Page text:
Every week the Opus team picks a news story or topic or idea that is relevant to the entrepreneurs and businesses we partner with.

RSS Feed

Archives

ESPN, Carriers, and the Prisoner’s Dilemma

Ajit Deshpande - - 0 Comments

Players in the internet ecosystem can broadly be bucketed into one of three categories – carriers (aka the infrastructure providers), Over-The-Top content providers (aka the ones that make the money), and end-consumers (the ones that pay). Over the years, one of the carriers’ approaches towards maintaining profitability has been tiered wireless data pricing (also being tried out for landlines), and along the way, this model has also helped keep per capita data consumption from spiraling out of control. That’s until now. Last week brought news that ESPN was in talks with one major US carrier to set up an arrangement wherein ESPN data consumption would not count towards the user’s data plan.

With more than 27 million monthly unique views, ESPN is one of the top 20 mobile content sites currently. The site values engagement with its user base; in fact ESPN tried becoming a MVNO around 2005-2006 in an experiment that failed. In today’s smartphone era, they feel they could re-visit the idea of subsidizing consumption of their content on mobile and by monetizing the correspondingly higher viewership. This might be the first example in recent times of OTT folks willing to pitch in with the carriers, and it will probably work well in the near term for ESPN if implemented. But the big concern is – what sorts of dominoes might this action by ESPN eventually cause to fall. ESPN acts first, other OTT players follow, carriers make some money, consumers watch more content, and a positive feedback loop develops. Along the way, some of the carriers’ new dollars get fed into infrastructure, but probably not enough to counterbalance the increased consumption, and so the spectrum crunch accelerates. Eventually carriers go back to throttling consumers, data prices worsen, and the ecosystem reaches a new ‘equilibrium’. Except, this time, the OTT players are left footing part of the bill.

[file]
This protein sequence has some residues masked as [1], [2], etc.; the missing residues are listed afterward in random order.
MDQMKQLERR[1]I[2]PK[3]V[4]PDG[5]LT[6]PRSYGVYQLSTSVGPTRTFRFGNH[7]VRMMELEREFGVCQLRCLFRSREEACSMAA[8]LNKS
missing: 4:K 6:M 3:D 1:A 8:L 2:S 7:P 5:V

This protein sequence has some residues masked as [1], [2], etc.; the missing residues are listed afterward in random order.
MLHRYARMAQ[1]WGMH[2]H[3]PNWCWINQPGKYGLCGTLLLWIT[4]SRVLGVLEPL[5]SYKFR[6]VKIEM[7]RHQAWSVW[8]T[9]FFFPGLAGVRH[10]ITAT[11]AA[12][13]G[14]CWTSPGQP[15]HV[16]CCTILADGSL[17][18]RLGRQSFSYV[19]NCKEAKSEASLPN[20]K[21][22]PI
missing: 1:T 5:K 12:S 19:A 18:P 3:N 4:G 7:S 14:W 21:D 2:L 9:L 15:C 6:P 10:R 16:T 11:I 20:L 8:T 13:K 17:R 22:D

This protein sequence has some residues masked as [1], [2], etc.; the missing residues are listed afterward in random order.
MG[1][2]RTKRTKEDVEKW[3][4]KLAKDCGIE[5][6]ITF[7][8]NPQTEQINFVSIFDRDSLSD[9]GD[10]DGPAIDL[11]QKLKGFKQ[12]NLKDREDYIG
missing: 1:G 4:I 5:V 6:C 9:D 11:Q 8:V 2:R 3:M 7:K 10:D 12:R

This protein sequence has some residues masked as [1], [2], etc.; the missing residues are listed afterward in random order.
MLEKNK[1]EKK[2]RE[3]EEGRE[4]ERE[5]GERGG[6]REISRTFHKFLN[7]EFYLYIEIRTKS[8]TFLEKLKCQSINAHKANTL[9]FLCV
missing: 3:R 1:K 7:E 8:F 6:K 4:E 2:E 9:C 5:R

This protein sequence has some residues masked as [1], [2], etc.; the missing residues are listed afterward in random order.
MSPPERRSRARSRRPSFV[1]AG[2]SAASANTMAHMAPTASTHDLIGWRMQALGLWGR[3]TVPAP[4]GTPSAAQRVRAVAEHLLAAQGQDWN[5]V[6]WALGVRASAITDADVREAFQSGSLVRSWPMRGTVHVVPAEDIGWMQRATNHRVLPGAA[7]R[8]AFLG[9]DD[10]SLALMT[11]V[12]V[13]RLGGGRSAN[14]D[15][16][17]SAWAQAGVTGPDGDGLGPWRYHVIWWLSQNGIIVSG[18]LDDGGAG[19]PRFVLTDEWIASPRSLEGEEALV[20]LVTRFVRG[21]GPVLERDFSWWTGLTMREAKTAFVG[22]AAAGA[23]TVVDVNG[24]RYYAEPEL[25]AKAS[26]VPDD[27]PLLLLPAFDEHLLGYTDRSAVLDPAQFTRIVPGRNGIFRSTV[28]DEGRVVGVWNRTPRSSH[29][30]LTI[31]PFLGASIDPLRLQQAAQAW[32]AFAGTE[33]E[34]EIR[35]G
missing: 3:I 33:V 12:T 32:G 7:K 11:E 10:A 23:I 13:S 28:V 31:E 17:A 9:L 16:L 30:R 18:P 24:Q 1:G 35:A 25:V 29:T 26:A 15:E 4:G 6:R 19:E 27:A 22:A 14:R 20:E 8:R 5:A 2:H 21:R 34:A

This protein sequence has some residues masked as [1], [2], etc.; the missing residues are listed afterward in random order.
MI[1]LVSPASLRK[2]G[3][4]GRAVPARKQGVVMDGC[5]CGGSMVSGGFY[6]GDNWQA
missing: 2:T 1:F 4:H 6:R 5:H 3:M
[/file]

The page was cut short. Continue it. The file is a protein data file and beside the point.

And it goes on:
Is ESPN leading the way in getting all the OTT players shot in the foot? In general, the answer might be yes. A few content providers might be able to monetize better in this new scenario, but most other content providers will likely be left much worse than before. So let’s see if this ESPN deal actually happens. If it does, then look out everyone, prisoner’s dilemma might be coming!

« Back to Blog
Also on the Opus Blog

Dirt Cheap Digg

July 15, 2012
Ajit Deshpande - Digg, a once iconic company, a shining star representing ‘the wisdom of the crowds’ was acquired last week for the paltry sum of $500,000. As a social news website founded less...

Consolidation at Point-of-Sale

December 4, 2012
Ajit Deshpande - Last week brought news of consolidation in the POS system segment – National Cash Register (NCR) Corporation announced its $650M acquisition of Retalix, a developer of software...

Can FreedomPop disrupt the carriers?

August 13, 2013
Ajit Deshpande - Last week, Los Angeles based startup FreedomPop announced that it now has more than 100,000 users, and that it will now be using Sprint’s LTE network as its infrastructure...

Withings and the Rise of Connected Health

July 23, 2013
Ajit Deshpande - Last week, French company Withings, a leading innovator in connected health and wellness devices, announced that it had received $30 million in venture funding from a syndicate of...